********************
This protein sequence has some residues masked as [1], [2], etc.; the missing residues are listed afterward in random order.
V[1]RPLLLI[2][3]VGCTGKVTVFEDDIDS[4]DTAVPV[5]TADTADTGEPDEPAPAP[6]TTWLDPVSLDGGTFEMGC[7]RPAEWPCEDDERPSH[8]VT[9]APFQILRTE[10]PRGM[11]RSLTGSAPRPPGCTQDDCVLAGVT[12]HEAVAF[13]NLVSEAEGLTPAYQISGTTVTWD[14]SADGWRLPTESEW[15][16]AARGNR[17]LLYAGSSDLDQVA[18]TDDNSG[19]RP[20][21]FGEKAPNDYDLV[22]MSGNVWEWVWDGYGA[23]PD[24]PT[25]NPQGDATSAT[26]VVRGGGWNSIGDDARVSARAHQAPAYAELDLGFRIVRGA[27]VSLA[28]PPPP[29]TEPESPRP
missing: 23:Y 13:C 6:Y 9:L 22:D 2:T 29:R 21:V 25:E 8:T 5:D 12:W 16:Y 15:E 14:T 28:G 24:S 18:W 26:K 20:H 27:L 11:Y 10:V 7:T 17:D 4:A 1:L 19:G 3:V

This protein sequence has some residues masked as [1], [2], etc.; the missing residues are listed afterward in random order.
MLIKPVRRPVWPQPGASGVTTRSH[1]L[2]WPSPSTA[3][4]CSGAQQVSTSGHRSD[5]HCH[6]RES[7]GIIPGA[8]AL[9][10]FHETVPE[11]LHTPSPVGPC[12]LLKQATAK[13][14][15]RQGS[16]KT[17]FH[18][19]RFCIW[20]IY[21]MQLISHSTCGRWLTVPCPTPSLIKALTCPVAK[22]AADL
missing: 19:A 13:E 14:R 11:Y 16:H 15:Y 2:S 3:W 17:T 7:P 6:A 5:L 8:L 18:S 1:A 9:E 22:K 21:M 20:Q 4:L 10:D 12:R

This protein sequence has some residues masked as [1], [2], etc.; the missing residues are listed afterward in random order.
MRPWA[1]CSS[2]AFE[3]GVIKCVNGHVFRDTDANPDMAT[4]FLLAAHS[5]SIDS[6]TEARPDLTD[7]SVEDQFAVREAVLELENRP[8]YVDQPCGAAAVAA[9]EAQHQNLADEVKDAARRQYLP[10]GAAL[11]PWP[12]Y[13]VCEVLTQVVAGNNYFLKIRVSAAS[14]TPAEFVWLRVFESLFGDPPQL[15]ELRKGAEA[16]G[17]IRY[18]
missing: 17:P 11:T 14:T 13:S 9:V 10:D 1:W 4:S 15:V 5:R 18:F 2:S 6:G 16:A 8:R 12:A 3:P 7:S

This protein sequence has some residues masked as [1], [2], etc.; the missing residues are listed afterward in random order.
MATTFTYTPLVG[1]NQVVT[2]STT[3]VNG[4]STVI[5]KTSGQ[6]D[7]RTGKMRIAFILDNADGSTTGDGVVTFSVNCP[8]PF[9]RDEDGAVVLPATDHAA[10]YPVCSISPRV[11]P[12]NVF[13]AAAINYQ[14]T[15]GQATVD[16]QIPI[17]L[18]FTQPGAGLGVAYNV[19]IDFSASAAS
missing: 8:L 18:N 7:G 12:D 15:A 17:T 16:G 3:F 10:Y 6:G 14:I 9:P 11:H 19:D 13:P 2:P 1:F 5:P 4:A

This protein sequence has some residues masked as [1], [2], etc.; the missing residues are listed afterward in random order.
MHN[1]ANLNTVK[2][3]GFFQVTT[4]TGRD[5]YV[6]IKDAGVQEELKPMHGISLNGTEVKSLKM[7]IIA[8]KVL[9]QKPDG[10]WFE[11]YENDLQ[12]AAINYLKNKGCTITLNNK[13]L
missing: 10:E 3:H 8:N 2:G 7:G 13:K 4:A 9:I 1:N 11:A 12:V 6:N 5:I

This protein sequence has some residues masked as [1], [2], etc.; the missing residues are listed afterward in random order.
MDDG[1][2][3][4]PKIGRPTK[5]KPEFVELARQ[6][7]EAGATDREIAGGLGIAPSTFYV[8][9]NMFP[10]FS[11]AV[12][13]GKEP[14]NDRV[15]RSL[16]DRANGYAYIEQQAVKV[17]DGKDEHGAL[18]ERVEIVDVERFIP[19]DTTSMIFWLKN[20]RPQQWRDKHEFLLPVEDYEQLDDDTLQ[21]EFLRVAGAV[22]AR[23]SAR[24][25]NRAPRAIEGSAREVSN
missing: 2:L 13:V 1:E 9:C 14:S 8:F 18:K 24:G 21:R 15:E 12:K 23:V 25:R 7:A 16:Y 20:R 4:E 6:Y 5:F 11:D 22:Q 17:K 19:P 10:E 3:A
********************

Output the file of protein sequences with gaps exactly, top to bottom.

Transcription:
This protein sequence has some residues masked as [1], [2], etc.; the missing residues are listed afterward in random order.
V[1]RPLLLI[2][3]VGCTGKVTVFEDDIDS[4]DTAVPV[5]TADTADTGEPDEPAPAP[6]TTWLDPVSLDGGTFEMGC[7]RPAEWPCEDDERPSH[8]VT[9]APFQILRTE[10]PRGM[11]RSLTGSAPRPPGCTQDDCVLAGVT[12]HEAVAF[13]NLVSEAEGLTPAYQISGTTVTWD[14]SADGWRLPTESEW[15][16]AARGNR[17]LLYAGSSDLDQVA[18]TDDNSG[19]RP[20][21]FGEKAPNDYDLV[22]MSGNVWEWVWDGYGA[23]PD[24]PT[25]NPQGDATSAT[26]VVRGGGWNSIGDDARVSARAHQAPAYAELDLGFRIVRGA[27]VSLA[28]PPPP[29]TEPESPRP
missing: 23:Y 13:C 6:Y 9:L 22:D 2:T 29:R 21:V 25:E 8:T 5:D 12:W 16:Y 15:E 14:T 28:G 24:S 18:W 26:K 20:H 27:L 11:Y 10:V 7:T 17:D 4:A 1:L 19:G 3:V

This protein sequence has some residues masked as [1], [2], etc.; the missing residues are listed afterward in random order.
MLIKPVRRPVWPQPGASGVTTRSH[1]L[2]WPSPSTA[3][4]CSGAQQVSTSGHRSD[5]HCH[6]RES[7]GIIPGA[8]AL[9][10]FHETVPE[11]LHTPSPVGPC[12]LLKQATAK[13][14][15]RQGS[16]KT[17]FH[18][19]RFCIW[20]IY[21]MQLISHSTCGRWLTVPCPTPSLIKALTCPVAK[22]AADL
missing: 19:A 13:E 14:R 11:Y 16:H 15:Y 2:S 3:W 17:T 7:P 6:A 5:L 8:L 18:S 1:A 9:E 22:K 21:M 20:Q 4:L 10:D 12:R

This protein sequence has some residues masked as [1], [2], etc.; the missing residues are listed afterward in random order.
MRPWA[1]CSS[2]AFE[3]GVIKCVNGHVFRDTDANPDMAT[4]FLLAAHS[5]SIDS[6]TEARPDLTD[7]SVEDQFAVREAVLELENRP[8]YVDQPCGAAAVAA[9]EAQHQNLADEVKDAARRQYLP[10]GAAL[11]PWP[12]Y[13]VCEVLTQVVAGNNYFLKIRVSAAS[14]TPAEFVWLRVFESLFGDPPQL[15]ELRKGAEA[16]G[17]IRY[18]
missing: 17:P 11:T 14:T 13:S 9:V 10:D 1:W 4:S 15:V 5:R 18:F 2:S 6:G 16:A 8:R 12:A 3:P 7:S

This protein sequence has some residues masked as [1], [2], etc.; the missing residues are listed afterward in random order.
MATTFTYTPLVG[1]NQVVT[2]STT[3]VNG[4]STVI[5]KTSGQ[6]D[7]RTGKMRIAFILDNADGSTTGDGVVTFSVNCP[8]PF[9]RDEDGAVVLPATDHAA[10]YPVCSISPRV[11]P[12]NVF[13]AAAINYQ[14]T[15]GQATVD[16]QIPI[17]L[18]FTQPGAGLGVAYNV[19]IDFSASAAS
missing: 8:L 18:N 7:G 12:D 15:A 17:T 16:G 3:F 10:Y 6:G 14:I 9:P 11:H 19:D 13:P 2:P 1:F 5:P 4:A

This protein sequence has some residues masked as [1], [2], etc.; the missing residues are listed afterward in random order.
MHN[1]ANLNTVK[2][3]GFFQVTT[4]TGRD[5]YV[6]IKDAGVQEELKPMHGISLNGTEVKSLKM[7]IIA[8]KVL[9]QKPDG[10]WFE[11]YENDLQ[12]AAINYLKNKGCTITLNNK[13]L
missing: 10:E 3:H 8:N 2:G 7:G 13:K 4:A 9:I 1:N 11:A 12:V 6:N 5:I

This protein sequence has some residues masked as [1], [2], etc.; the missing residues are listed afterward in random order.
MDDG[1][2][3][4]PKIGRPTK[5]KPEFVELARQ[6][7]EAGATDREIAGGLGIAPSTFYV[8][9]NMFP[10]FS[11]AV[12][13]GKEP[14]NDRV[15]RSL[16]DRANGYAYIEQQAVKV[17]DGKDEHGAL[18]ERVEIVDVERFIP[19]DTTSMIFWLKN[20]RPQQWRDKHEFLLPVEDYEQLDDDTLQ[21]EFLRVAGAV[22]AR[23]SAR[24][25]NRAPRAIEGSAREVSN
missing: 2:L 13:V 1:E 9:C 14:S 8:F 18:K 24:G 21:R 15:E 12:K 23:V 25:R 7:A 16:Y 20:R 4:E 6:Y 5:F 11:D 22:Q 17:K 19:P 10:E 3:A